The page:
Manatee County is holding a workshop to discuss the pros and cons of becoming a charter county.
Like a charter city or school, a charter county is guided by a document that would confer powers, duties or privileges on the county.
Twenty of the 67 counties in Florida are charter counties.
The Florida Constitution states that charter counties “shall have all powers of local self-government not inconsistent with general law…” and that non-charter counties “shall have the power of self-government as is provided by general or special law.”
Supporters say a charter provides more freedom from state restrictions, while opponents fear it reduces home rule for municipalities.
At a May Bradenton Beach commission meeting, Vice Mayor John Chappie, a former county commissioner, said the county will be hosting a workshop to discuss the matter and he thinks it would be in the interest of the city for its attorney to attend and report back to the city commission.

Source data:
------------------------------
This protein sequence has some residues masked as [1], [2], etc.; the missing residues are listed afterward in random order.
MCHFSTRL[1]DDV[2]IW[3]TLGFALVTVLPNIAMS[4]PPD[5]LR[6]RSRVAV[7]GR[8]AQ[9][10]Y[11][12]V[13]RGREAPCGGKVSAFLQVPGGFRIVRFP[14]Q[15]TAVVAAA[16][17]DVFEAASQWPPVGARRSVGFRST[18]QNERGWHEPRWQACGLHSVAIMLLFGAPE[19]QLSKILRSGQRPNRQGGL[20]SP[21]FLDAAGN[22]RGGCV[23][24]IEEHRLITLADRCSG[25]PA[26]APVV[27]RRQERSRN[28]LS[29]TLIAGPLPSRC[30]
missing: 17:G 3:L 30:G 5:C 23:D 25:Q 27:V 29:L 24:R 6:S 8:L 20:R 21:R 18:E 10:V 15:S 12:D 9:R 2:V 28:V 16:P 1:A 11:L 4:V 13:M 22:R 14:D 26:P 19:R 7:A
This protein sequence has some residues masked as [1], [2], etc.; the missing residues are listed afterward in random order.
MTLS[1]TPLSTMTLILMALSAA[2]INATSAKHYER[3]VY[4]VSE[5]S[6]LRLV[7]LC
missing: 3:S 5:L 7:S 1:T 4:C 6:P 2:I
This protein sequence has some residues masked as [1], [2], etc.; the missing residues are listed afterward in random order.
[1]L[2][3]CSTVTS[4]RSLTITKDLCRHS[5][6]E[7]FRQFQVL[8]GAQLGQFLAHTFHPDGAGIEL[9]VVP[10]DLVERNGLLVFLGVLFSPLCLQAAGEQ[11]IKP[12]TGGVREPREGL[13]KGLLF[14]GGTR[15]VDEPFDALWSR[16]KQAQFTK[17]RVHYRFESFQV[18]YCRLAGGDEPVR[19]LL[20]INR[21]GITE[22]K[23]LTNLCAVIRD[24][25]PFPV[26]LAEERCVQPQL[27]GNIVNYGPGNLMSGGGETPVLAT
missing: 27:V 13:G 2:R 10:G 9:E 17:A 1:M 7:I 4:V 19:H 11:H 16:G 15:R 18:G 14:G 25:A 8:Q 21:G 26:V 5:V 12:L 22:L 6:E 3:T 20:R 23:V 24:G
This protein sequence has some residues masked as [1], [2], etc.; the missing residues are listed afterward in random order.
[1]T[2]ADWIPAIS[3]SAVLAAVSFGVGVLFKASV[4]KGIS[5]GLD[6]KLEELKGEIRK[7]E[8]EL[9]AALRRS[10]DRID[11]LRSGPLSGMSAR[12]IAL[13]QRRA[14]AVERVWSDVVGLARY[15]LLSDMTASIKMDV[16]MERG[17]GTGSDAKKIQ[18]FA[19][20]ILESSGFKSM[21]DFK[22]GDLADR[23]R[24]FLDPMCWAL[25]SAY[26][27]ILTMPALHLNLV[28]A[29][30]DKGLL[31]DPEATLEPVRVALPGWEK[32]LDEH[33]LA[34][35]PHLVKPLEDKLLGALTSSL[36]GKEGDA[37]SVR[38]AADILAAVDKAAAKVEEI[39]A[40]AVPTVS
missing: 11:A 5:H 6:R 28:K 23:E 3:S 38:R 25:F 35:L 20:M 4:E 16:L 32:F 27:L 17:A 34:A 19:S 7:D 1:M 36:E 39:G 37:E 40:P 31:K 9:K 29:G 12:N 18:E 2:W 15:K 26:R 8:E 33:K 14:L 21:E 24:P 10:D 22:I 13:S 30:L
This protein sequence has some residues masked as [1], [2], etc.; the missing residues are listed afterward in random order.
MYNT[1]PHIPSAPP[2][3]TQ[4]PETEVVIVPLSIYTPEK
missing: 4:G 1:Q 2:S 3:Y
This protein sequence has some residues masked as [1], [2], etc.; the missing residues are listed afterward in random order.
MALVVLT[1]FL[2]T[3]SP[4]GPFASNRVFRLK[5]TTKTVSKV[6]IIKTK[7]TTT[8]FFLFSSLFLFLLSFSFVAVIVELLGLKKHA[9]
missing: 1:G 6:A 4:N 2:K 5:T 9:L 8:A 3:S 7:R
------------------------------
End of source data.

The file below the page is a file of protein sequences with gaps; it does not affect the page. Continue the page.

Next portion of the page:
City attorney Ricinda Perry agreed. She said charter counties restrict home rule through a tightened county approval process.
“As your attorney, I would hate to see us become a charter county,” Perry said May 18. “I don’t want to lose our identity and become a puppet to the county.”
However, former Bradenton Beach Mayor Katie Pierola, an advocate for the charter, said June 9, “If any county needs a charter, it’s this one. The commissioners are getting away with murder using the state constitution. If this passes, the people of this county will be able to write the charter, not the commissioners.”
The charter government workshop will be at 6 p.m. Wednesday, June 14, in the Longboat Key Room at the Bradenton Area Convention Center, 1 Haben Blvd., Palmetto.